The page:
Do paleo, gluten-free, etc. make you a better person?
In her essay on the paleo diet in the latest New Yorker, Elizabeth Kolbert aptly describes our modern attitude toward food: “For almost as long as people have been eating, they’ve been imposing rules about what can and can’t be consumed,” she writes. But many of these historic restrictions were religious in nature, designated by one’s spiritual beliefs. They had to do with the cleanliness or set-apartness of a religious group. They often consisted in periodic fasts that were meant to draw the community’s attention away from momentary, physical concerns, and to fixate their attention on the divine, or on each other.
In today’s world, however, the ethics of gastronomic consumption all come back to the self, and the idealized “healthy body.” Whether it consists of juicing, raw food, paleo dieting, or vegan eating, modern restrictions tend to be more diverse, eccentric, and extreme. And unlike the prohibitions of days past, these diets tend to fixate on the human body, rather than striving to look past it. Unfortunately, such dietary pursuits tend to push us toward extremes—either of excess or defect. And such attitudes, in any area of life, are more prone to vice than virtue. Our society needs to develop a more virtuous attitude toward foods: but how do we cultivate it?
Virtue necessitates moderation—it is an intentional discipline of choosing the mean between excess and defect. Thus, eating at McDonald’s every day is a vice of excess; going on extreme juicing cleanses is, I would argue, a vice of defect.
It really doesn’t matter what diet you look at: many suffer from problems of excess and defect. Eating purely raw foods is a healthy option, perhaps—except for the fact that, as Michael Pollan points out, cooking enables our bodies to absorb essential nutrients in food. We have to eat much more of those raw foods in order to get the same amount of nutrients. “It’s very hard to have culture, it’s very hard to have science, it’s very hard to have all the things we count as important parts of civilization if you’re spending half of all your waking hours chewing,” he says. So if you want to gnaw on carrots all day, go ahead—but it might be simpler to toss them in some olive oil, salt, and pepper, and stick them in the oven.
Many diets completely exclude foods that, while not the epitome of healthiness, are still good and delightful. Americans have begun to look with shock and concern upon foods like croissants and freshly baked breads—because of the carbs, the terrible evil carbs. We forget that a carbohydrate is a modern measurement meant to quantify and measure our eating habits. It’s not a religious rule to be broken or followed. We forget that one croissant can be delightful—and that five is probably too much. Instead, we put foods into “good” or “bad” boxes. We eat sweet potatoes, but ban any other variety. We buy buckwheat and spelt flours, but avoid all-purpose flour with a passion.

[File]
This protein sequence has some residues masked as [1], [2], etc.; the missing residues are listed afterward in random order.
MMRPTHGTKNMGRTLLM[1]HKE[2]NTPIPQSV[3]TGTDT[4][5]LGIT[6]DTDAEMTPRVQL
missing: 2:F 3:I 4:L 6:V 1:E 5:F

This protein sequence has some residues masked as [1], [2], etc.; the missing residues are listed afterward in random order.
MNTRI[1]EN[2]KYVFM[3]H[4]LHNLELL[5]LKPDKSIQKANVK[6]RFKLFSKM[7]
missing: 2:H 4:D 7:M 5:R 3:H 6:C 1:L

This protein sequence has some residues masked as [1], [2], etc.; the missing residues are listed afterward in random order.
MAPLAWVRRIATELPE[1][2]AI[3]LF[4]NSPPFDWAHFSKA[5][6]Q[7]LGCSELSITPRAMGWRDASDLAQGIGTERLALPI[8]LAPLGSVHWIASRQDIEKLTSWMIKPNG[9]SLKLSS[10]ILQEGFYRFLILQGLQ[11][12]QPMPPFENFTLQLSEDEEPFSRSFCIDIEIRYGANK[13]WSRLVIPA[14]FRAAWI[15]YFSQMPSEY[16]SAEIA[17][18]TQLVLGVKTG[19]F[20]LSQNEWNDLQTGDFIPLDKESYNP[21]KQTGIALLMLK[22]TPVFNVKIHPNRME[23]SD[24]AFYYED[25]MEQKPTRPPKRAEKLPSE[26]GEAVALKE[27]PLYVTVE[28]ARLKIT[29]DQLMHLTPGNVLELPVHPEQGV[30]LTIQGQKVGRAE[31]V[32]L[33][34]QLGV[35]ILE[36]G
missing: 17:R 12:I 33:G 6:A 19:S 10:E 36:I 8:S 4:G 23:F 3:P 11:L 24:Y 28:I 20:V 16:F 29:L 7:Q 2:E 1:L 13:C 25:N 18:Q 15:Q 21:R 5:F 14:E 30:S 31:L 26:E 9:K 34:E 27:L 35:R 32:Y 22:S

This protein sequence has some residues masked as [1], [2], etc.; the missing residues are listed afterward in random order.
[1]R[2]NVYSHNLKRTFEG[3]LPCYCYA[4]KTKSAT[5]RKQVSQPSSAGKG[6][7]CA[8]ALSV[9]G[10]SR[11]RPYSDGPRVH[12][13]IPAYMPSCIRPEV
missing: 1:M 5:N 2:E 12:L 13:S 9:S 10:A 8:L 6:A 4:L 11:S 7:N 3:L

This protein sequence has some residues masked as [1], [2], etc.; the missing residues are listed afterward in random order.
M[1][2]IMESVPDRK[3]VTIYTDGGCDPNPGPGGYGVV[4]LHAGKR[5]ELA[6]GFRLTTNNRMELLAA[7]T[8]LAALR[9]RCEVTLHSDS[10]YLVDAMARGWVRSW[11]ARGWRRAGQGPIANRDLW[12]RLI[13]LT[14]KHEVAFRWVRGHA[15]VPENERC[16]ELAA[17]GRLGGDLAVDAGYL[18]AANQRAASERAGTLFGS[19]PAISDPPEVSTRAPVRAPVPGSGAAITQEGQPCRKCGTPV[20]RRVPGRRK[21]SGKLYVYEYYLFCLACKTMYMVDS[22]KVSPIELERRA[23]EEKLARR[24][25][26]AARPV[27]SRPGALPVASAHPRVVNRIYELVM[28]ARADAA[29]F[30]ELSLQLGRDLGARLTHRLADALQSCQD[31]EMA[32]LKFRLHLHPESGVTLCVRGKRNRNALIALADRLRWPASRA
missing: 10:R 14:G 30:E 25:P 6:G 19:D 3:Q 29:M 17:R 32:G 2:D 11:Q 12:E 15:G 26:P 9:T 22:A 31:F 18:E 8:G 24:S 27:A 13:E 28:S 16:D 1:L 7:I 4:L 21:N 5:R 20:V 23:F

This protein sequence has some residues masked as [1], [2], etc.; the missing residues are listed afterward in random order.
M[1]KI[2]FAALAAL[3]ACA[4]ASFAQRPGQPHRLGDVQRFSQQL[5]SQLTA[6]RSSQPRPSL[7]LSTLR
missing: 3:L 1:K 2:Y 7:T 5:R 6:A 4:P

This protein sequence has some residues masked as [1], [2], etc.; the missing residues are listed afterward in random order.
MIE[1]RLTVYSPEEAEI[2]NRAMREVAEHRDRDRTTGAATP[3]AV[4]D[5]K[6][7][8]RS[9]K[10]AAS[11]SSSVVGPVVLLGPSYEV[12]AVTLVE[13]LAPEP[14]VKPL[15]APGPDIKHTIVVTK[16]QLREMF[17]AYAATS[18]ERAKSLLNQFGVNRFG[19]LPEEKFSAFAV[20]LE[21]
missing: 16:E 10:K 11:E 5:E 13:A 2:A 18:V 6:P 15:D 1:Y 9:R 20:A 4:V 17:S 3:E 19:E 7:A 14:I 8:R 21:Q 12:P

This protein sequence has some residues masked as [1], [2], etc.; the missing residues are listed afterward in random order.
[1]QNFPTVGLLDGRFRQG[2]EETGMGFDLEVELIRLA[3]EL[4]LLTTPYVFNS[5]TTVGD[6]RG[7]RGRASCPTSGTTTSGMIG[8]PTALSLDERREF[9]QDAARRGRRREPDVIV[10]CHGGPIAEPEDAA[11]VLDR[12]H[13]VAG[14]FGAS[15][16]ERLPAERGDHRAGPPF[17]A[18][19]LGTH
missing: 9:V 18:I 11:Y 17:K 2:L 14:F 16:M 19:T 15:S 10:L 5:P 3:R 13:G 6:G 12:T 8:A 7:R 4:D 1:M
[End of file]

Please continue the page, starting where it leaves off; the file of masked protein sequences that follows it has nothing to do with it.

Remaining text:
There’s another, equally dangerous extreme we can fall into: we can look with derision and scorn on those who try to improve their diets, while eating our burgers and drinking our Cokes with relish (and perhaps some devilish glee). We can eat two slices of pie, and Instagram a picture with the hashtag #sorrynotsorry. Of course, enjoying food in all its forms is a good thing (at least this pie addict thinks so). We should have a healthy appreciation for the glories of dessert and burgers. But this, too, requires moderation. Even eating dessert requires a form of contemplative virtue.
What happens when our eating becomes a list of do’s and don’ts—a pattern of pure excess, or pure defect? We live in a world in which shows like Biggest Loser draw the attention and accolades of millions—a show purely fixated on losing, on shrinking numbers. But then, when the numbers shrink too low, society rears its ugly head in anger—and we insist the numbers go up again. It’s all a number game, a frightening fluctuation between too much and too little.
We don’t have to do paleo diets or juice cleanses. We can eat fresh fruits and vegetables, and cook from scratch whenever possible. We can (and indeed, should) eat croissants and pie, but perhaps not for every meal. We can sip and savor wine, one glass at a time. We can exercise consistently, drink water often, chew instead of inhaling. We can acknowledge that sustenance is just that—sustenance.
As C.S. Lewis put it in The Screwtape Letters, there are two types of gluttony: one of much, and one of little. Modern versions of gluttony amongst sophisticated people, he wrote, are often characterized by close attention to diet and an insistence on less of one thing or another—even when it puts other people at an inconvenience. (And he wrote this before gluten-free and paleo diets even existed!) Such a person, writes Screwtape, is wholly enslaved to sensuality, but doesn’t realize it because “the quantities involved are small.” Yet ”what do quantities matter, provided we can use a human belly and palate to produce querulousness, impatience, uncharitableness, and self-concern?”
Food has become the anxious obsession of our society, and it’s time we put food back in its place. This is what virtue is about: a modest pursuit of the mean, a sweet enjoyment of life that is considerate and moderate. No matter the diet regimen you embrace (or reject), your life will not fall into health until it falls into balance. Hopefully, with time, we will learn that all things were created good, and should be enjoyed—in moderation.
This piece was originally published in The American Conservative.
Featured columnist Gracy Olmstead is a senior writer for The American Conservative, a senior contributor for The Federalist, and the Thursday editor of BRIGHT, a weekly newsletter for women. Her writings can also be found at The Week, Christianity Today, Acculturated, The University Bookman, and Catholic Rural Life.